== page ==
On Jan. 7, a Workforce West Virginia employee - it's not clear if it was the same person who raised questions about George in 2011 - determined that George had inflated her mileage by 10 miles each way from Fairmont to Charleston. The employee, who claimed to review travel expenses at the agency, subtracted $22 a week from George's mileage reimbursement.
But that apparently didn't sit well with the higher-ups at Workforce West Virginia.
"I was instructed to 'change it back,'" the Workforce West Virginia employee wrote to auditors. "Because of who this person is (I don't know what her value is), the mileage adjustment was not permitted..."
The state subsequently reimbursed George for the extra mileage previously deducted.
The Gazette tried to contact George Tuesday. The state phone directory lists a number for George at Workforce West Virginia's Fairmont office.
However, the agency's office manager told the Gazette, "Claudia is actually stationed at our Charleston office."
The Gazette left phone and email messages for George on Tuesday, but she did not respond to a request for comment.
Workforce West Virginia, which receives funds from the U.S. Department of Labor, picks up George's $100-a-night stay at the Holiday Inn from Monday through Thursday. She leaves the Charleston office and spends Friday night at home in Fairmont, travel records show. The state agency also pays $51 a day for George's meals Tuesday to Thursday, and $38.25 a day on Mondays and Fridays.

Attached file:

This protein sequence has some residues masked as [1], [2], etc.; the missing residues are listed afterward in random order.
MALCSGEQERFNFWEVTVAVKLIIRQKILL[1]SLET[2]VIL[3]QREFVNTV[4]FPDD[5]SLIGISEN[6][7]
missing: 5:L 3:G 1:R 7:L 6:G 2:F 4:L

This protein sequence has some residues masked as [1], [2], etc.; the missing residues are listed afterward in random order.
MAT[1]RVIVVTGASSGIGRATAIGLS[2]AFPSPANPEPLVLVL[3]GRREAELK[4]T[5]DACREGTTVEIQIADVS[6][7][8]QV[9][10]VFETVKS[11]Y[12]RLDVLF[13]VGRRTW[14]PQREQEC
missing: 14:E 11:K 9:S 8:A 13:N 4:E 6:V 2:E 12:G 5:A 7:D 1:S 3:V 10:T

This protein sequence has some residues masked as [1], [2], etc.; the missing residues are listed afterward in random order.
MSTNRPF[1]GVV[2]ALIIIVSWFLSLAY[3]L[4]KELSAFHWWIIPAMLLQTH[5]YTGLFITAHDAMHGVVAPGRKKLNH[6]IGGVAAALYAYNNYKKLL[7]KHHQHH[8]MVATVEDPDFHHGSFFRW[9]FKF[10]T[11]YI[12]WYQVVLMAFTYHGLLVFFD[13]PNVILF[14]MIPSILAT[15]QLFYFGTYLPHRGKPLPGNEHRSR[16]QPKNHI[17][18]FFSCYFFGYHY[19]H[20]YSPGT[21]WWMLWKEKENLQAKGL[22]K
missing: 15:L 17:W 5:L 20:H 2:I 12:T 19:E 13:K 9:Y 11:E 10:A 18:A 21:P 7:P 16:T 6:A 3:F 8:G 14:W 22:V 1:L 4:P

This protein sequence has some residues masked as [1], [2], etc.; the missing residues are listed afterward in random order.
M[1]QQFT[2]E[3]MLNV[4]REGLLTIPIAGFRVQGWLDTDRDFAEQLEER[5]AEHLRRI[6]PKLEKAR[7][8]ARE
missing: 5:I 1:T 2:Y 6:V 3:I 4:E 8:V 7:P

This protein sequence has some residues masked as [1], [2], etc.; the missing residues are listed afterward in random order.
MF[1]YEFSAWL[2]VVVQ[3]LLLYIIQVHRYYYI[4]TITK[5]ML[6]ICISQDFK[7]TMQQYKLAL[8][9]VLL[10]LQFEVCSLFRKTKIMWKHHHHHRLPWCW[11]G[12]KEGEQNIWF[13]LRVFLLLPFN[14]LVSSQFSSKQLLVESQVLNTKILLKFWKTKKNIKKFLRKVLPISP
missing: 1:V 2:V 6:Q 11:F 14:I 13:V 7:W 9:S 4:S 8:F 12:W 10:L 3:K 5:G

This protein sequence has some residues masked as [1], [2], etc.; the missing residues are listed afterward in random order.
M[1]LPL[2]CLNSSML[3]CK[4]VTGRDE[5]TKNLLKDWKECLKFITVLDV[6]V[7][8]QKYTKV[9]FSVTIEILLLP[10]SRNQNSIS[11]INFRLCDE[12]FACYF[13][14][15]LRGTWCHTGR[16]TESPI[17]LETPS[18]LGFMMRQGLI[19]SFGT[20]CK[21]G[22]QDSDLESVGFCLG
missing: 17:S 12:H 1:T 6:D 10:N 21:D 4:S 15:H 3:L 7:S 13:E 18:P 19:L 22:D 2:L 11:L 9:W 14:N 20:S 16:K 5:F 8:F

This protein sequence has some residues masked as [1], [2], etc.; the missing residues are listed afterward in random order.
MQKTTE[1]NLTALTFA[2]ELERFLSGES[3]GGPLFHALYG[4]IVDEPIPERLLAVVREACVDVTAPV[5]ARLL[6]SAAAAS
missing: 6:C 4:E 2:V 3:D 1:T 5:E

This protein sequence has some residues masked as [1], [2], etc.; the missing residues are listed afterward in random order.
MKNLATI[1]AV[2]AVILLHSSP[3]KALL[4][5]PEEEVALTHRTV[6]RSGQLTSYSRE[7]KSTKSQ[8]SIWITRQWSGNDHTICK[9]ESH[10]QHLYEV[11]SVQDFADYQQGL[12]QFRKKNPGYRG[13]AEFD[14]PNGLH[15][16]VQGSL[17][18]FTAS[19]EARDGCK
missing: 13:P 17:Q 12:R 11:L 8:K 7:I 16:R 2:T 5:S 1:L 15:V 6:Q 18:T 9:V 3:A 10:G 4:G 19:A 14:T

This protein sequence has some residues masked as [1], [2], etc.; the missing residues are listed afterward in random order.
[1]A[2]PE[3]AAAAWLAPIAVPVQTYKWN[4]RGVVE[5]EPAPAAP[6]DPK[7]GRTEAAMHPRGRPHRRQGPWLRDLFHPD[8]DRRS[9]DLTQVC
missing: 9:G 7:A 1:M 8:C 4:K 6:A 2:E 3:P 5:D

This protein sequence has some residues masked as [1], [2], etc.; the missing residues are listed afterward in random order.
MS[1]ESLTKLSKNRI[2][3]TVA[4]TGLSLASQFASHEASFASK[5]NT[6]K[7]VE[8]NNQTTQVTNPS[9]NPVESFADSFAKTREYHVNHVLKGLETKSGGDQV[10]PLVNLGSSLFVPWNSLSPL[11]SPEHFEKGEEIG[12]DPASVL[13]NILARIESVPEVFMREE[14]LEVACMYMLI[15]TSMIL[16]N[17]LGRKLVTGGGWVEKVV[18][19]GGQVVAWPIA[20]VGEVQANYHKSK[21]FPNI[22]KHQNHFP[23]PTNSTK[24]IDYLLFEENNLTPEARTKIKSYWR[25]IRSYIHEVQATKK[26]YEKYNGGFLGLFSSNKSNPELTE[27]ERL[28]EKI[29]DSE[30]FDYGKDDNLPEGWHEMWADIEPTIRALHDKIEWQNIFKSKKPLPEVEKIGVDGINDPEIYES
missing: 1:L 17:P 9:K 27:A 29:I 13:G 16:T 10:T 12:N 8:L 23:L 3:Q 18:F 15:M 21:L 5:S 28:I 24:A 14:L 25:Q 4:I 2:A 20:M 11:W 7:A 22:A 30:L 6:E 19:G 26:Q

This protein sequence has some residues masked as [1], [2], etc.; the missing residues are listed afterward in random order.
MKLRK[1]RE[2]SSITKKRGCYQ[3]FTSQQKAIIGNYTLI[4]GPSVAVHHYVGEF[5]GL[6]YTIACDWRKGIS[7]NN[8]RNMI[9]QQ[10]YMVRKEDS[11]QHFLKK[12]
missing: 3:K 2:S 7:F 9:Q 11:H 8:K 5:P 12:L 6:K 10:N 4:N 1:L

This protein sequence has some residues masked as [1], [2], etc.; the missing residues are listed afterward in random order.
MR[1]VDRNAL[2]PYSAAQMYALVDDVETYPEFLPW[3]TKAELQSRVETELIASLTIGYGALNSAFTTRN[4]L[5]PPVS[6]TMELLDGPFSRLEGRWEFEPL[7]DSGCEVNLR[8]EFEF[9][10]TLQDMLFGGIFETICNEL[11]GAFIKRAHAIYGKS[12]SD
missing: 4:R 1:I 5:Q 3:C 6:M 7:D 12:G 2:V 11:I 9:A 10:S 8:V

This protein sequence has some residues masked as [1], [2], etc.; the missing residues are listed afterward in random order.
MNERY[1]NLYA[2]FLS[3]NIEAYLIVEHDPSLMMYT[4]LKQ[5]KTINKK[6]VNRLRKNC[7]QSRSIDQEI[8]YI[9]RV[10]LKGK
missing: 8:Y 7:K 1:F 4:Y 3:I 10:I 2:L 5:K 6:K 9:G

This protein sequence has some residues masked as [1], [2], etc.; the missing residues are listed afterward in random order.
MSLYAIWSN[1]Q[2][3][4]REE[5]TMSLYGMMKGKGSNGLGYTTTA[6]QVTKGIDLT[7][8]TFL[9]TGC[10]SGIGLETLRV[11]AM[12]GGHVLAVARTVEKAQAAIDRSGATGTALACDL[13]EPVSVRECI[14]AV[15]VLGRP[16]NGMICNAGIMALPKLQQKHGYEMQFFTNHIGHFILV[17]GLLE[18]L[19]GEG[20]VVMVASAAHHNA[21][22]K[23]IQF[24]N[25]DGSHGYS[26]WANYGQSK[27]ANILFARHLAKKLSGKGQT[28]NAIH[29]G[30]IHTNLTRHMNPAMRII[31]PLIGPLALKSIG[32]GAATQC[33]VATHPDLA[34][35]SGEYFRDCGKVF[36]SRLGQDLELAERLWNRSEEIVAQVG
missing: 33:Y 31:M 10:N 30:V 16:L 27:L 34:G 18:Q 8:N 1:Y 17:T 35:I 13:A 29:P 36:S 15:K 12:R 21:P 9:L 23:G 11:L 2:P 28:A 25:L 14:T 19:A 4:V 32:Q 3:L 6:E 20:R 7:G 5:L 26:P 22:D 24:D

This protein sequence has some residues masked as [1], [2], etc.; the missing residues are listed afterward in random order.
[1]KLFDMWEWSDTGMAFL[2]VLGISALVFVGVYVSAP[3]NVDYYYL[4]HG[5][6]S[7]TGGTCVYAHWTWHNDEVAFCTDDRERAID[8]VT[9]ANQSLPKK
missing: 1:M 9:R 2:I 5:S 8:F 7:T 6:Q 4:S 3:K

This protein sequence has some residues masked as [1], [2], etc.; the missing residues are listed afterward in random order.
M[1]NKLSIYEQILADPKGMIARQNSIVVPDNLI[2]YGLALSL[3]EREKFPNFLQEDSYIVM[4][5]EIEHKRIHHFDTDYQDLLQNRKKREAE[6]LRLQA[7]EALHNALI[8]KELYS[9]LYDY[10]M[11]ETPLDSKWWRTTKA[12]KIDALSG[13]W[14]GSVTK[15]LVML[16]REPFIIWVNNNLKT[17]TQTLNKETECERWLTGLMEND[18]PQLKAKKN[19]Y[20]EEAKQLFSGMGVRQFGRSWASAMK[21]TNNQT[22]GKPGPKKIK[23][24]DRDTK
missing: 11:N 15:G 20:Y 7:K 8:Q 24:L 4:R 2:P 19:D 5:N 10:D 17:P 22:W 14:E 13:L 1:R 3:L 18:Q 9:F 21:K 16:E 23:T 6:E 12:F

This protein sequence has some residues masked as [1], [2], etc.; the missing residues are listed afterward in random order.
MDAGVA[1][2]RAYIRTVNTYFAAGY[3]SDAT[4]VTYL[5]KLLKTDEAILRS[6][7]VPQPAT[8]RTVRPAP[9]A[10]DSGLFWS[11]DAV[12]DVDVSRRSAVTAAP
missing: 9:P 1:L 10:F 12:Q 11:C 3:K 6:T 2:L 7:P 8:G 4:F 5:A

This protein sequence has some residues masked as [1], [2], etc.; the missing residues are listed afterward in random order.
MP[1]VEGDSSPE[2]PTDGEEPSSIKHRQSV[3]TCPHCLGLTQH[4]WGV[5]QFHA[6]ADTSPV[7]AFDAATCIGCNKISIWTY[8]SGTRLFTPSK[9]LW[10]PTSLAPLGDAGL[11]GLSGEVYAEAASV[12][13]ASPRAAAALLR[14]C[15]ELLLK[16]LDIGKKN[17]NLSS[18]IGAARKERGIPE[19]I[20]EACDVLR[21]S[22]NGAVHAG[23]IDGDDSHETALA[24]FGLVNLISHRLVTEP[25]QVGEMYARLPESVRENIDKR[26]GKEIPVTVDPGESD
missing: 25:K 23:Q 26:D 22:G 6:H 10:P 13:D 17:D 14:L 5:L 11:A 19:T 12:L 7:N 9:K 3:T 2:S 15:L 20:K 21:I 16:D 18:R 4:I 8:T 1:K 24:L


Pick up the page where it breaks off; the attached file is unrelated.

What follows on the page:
Workforce West Virginia Finance Director Brock Jarrett, who submitted George's travel forms to the state auditor's office, did not return phone and email messages seeking comment Tuesday.
George isn't the only state official whose travel has been questioned in recent months.
Last year, the acting chief of the state Department of Health and Human Resources collected more than $3,000 to commute from near home in Clarksburg to Charleston. A DHHR spokeswoman said Rocco Fucillo was reimbursed for travel from the agency's White Hall office to Charleston. DHHR is headquartered in downtown Charleston.
Reach Eric Eyre at firstname.lastname@example.org or 304-348-4869.